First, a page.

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Chapter 3: Foreign Language Skills

Richard J. Gonzales (author) UNT Press PDF

Chapter 3

Foreign Language Skills

Aside from immigration, few issues raise the ire of the non-Spanish speaking population of the United States more than the freedom to speak

Spanish in public. Movements to enact English as the official language of the country have periodically swept the country only to face defeat.

In the meantime, some politicians point to bilingual classes and Spanish translations of government documents as divisive and unnecessary expenses. As the Mexican American population grows, the use of Spanish will increase and elicit raucous debate.

One important way to stimulate bilingualism is to encourage increased proficiency in foreign languages among all children. However, there are still some outdated attitudes that prevail.

Stories abound in the Chicano community of how Anglo and Mexican

American teachers meted out physical punishment to Spanish-speaking,

Mexican American students. Such a backward attitude to foreign languages not only physically and emotionally hurt Mexican American students but it arrested an understanding and acceptance of the social and economic values of a polyglot citizenry. No bilingual education or

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Chapter 18: Mexican Indigenous Roots

Richard J. Gonzales (author) UNT Press PDF

Chapter 18

Mexican Indigenous Roots

Thanksgiving and Christmas, two of the most popular holidays of the year, have Mexican indigenous roots often overlooked. Mayan and Aztec civilizations still fascinate twenty-first-century men and women for their art, religion, architecture, math, and conquests.

In the holiday season, modern lovers of Mexican cuisine should pay tribute to the Aztecs for tamales, tortillas, peppers, and chocolate. Less commonly known is their cultivation of a popular holiday plant they called Cuetlaxochitl.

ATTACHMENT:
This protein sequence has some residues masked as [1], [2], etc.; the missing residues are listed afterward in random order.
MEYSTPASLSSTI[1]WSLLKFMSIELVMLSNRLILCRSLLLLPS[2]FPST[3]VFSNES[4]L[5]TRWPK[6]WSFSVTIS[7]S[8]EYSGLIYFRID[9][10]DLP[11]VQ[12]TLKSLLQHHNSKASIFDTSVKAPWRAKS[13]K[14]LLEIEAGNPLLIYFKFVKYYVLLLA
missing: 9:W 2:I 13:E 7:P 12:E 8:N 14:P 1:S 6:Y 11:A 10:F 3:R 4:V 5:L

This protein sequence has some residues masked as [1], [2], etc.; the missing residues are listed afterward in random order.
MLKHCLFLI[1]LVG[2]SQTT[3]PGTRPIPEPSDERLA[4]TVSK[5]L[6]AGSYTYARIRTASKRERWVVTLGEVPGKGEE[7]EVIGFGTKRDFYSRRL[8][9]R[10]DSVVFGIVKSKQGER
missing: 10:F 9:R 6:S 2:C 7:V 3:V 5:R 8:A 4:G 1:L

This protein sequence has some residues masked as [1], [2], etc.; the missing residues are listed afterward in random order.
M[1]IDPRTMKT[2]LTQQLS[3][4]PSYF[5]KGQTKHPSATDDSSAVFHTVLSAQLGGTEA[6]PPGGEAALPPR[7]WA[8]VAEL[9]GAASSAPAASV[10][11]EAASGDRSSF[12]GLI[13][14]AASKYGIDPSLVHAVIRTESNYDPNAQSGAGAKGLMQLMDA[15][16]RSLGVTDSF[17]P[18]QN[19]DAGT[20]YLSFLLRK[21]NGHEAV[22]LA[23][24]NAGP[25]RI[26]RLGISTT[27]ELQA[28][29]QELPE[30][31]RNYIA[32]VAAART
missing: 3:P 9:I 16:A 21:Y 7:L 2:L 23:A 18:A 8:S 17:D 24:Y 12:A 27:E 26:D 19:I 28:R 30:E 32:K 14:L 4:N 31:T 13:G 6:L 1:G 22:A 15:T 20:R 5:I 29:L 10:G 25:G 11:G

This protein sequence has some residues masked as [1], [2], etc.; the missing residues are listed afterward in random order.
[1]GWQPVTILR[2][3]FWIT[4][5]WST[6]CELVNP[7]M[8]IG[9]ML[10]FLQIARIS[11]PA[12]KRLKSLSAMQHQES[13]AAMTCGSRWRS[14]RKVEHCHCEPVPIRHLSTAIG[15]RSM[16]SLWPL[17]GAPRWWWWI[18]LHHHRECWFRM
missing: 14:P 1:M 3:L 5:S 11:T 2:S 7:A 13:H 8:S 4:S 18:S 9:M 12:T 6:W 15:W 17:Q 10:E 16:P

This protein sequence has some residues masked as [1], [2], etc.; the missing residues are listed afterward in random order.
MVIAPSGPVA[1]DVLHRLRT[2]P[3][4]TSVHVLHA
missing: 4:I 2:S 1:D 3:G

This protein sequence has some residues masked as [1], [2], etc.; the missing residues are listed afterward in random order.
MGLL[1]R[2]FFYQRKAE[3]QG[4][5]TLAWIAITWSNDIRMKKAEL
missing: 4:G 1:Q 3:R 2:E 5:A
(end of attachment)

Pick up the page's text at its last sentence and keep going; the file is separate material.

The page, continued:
After the Spanish conquest, the Mexicans named the brightly colored plant Flor de Noche Buena, or Christmas Eve Flower. Botanists call the plant Euphorbia pulcherrima — the "very beautiful" Euphorbia. We now know this popular, festive greenery as the poinsettia.41

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Raza Rising

Photo 31. Matachines

Courtesy of the Delsa P. Pérez Collection, Genealogy, History, and Archives

Unit, Fort Worth Library

Matachines are processing with the Virgen de Guadalupe at the Fort Worth Convention

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Chapter 14: Criminal Justice

Richard J. Gonzales (author) UNT Press PDF

Chapter 14

Criminal Justice

National and local data have shown that African American and Chicano adults and youth are disproportionately arrested and incarcerated. The facile argument raised is that blind justice administers sanctions based on the evidence presented and not on color of the defendants. Closer examination of the justice system reveals blind justice peeking at the accused and meting out justice influenced by the defendant’s hue.